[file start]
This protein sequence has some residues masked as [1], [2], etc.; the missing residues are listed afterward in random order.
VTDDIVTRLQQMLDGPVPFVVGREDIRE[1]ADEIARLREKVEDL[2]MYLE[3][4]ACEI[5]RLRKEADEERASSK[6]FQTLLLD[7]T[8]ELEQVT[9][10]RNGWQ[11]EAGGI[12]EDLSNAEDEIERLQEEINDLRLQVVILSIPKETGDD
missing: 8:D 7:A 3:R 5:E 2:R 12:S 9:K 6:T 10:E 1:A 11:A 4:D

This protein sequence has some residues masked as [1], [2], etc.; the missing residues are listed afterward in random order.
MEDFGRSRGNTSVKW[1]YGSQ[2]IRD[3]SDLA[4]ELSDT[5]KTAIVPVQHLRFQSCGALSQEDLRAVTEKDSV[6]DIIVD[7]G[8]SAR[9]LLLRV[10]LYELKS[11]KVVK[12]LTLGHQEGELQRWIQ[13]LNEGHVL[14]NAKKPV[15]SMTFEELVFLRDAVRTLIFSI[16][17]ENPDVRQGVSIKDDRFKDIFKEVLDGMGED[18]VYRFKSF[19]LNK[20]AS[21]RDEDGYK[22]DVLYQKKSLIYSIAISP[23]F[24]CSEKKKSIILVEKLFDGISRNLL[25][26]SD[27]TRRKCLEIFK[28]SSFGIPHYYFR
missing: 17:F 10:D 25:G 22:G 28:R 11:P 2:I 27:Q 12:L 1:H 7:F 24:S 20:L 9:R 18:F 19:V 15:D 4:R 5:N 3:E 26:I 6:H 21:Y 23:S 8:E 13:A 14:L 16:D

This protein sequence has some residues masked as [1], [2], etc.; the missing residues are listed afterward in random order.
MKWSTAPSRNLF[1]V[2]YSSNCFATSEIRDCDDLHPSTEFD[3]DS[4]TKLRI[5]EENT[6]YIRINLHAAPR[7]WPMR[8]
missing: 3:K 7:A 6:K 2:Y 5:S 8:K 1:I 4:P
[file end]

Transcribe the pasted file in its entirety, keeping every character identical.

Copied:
This protein sequence has some residues masked as [1], [2], etc.; the missing residues are listed afterward in random order.
VTDDIVTRLQQMLDGPVPFVVGREDIRE[1]ADEIARLREKVEDL[2]MYLE[3][4]ACEI[5]RLRKEADEERASSK[6]FQTLLLD[7]T[8]ELEQVT[9][10]RNGWQ[11]EAGGI[12]EDLSNAEDEIERLQEEINDLRLQVVILSIPKETGDD
missing: 8:D 7:A 3:R 5:E 2:R 12:S 9:K 6:T 10:E 1:A 11:A 4:D

This protein sequence has some residues masked as [1], [2], etc.; the missing residues are listed afterward in random order.
MEDFGRSRGNTSVKW[1]YGSQ[2]IRD[3]SDLA[4]ELSDT[5]KTAIVPVQHLRFQSCGALSQEDLRAVTEKDSV[6]DIIVD[7]G[8]SAR[9]LLLRV[10]LYELKS[11]KVVK[12]LTLGHQEGELQRWIQ[13]LNEGHVL[14]NAKKPV[15]SMTFEELVFLRDAVRTLIFSI[16][17]ENPDVRQGVSIKDDRFKDIFKEVLDGMGED[18]VYRFKSF[19]LNK[20]AS[21]RDEDGYK[22]DVLYQKKSLIYSIAISP[23]F[24]CSEKKKSIILVEKLFDGISRNLL[25][26]SD[27]TRRKCLEIFK[28]SSFGIPHYYFR
missing: 17:F 10:D 25:G 22:G 28:R 11:P 2:I 27:Q 12:L 1:H 7:F 24:S 20:L 9:R 18:F 19:V 15:D 4:R 5:N 3:E 26:I 6:H 21:Y 23:S 8:E 13:A 14:L 16:D

This protein sequence has some residues masked as [1], [2], etc.; the missing residues are listed afterward in random order.
MKWSTAPSRNLF[1]V[2]YSSNCFATSEIRDCDDLHPSTEFD[3]DS[4]TKLRI[5]EENT[6]YIRINLHAAPR[7]WPMR[8]
missing: 3:K 7:A 6:K 2:Y 5:S 8:K 1:I 4:P